Teens need to see their parents as supportive, as role models and helpers in decision making, as the authority figure in the home, and as the person who loves them unconditionally – especially when they make foolish decisions
Adolescents face many developmental tasks that challenge them as they seek to move from dependence to independence. Similar to toddlers, they may experience emotional roller coasters, and once again, it is crucial that parents do not participate in that ride.
Your adolescent may lash out at you in anger when you ask where he has spent the last two hours as he struggles to develop independence. Pause and take a breath before you respond back in anger.
Your teen may not actually be angry with you for asking, he is rather trying to say he is struggling with the conflict between his need for independence and your need to help him stay safe.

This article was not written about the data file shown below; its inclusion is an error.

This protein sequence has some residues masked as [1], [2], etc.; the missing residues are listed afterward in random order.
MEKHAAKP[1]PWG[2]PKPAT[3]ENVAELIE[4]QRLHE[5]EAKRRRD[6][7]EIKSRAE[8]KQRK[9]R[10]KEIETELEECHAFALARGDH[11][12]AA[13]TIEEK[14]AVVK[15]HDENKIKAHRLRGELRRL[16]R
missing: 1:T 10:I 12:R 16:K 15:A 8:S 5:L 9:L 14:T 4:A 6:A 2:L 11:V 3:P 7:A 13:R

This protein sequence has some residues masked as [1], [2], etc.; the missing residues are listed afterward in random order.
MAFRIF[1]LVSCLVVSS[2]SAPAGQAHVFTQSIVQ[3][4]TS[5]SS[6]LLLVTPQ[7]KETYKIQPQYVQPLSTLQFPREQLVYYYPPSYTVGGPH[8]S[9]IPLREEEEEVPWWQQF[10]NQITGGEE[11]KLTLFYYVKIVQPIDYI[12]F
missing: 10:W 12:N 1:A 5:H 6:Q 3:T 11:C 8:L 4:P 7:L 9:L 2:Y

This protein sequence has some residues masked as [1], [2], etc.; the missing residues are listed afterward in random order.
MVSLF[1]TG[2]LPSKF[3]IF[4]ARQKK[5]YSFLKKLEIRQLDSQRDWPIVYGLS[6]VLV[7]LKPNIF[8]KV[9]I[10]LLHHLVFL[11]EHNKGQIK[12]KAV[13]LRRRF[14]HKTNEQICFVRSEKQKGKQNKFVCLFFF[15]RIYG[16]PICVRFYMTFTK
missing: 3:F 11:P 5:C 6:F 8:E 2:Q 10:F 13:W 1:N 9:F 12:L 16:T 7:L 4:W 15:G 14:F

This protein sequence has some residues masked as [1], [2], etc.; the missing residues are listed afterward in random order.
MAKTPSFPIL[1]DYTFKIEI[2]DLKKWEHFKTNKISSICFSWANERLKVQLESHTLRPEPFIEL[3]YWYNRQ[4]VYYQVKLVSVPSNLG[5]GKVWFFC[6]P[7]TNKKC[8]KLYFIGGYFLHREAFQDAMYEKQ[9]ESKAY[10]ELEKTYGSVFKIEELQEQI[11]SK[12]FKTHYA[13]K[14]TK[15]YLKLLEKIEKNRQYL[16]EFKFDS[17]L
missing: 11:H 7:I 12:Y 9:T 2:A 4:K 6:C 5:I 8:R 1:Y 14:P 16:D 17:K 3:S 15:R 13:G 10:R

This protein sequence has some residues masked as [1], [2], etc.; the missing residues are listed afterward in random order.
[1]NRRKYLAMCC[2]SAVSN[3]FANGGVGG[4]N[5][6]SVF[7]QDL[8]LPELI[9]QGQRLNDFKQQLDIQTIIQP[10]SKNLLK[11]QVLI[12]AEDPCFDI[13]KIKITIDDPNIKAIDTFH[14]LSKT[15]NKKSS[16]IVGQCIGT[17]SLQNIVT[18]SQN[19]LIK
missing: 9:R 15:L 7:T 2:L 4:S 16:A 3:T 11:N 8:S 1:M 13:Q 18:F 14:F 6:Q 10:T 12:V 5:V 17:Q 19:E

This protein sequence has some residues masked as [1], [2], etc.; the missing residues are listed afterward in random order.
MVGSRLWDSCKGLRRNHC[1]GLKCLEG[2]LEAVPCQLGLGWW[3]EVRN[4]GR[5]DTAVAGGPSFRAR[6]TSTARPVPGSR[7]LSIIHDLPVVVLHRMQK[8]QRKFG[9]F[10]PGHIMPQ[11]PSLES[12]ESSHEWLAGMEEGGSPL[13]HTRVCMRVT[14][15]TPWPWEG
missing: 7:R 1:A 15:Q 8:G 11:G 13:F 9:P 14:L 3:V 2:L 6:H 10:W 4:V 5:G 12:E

Adolescents’ brains are still developing, so they need parental input, insight, and oversight throughout their teen years. For additional information see our newsletter on Connected Parenting and the article The Teenage Brain: Under Construction.
This week, think of one way you can be a sensitive parent. You may need to actually schedule a time to connect.
- Schedule a date
- Spend time sitting quietly next to her as she does homework
- Volunteer to be the driver on school activities
- Go camping
- Attend an activity with your teen – watch a sport practice or game, sit in on a musical rehearsal or performance
- Schedule one evening a week for family night or as a time without any technology
- Work on a home project together
- Volunteer for a charity together
Be creative in discovering ways to stay connected – and remember to LISTEN more than TALK.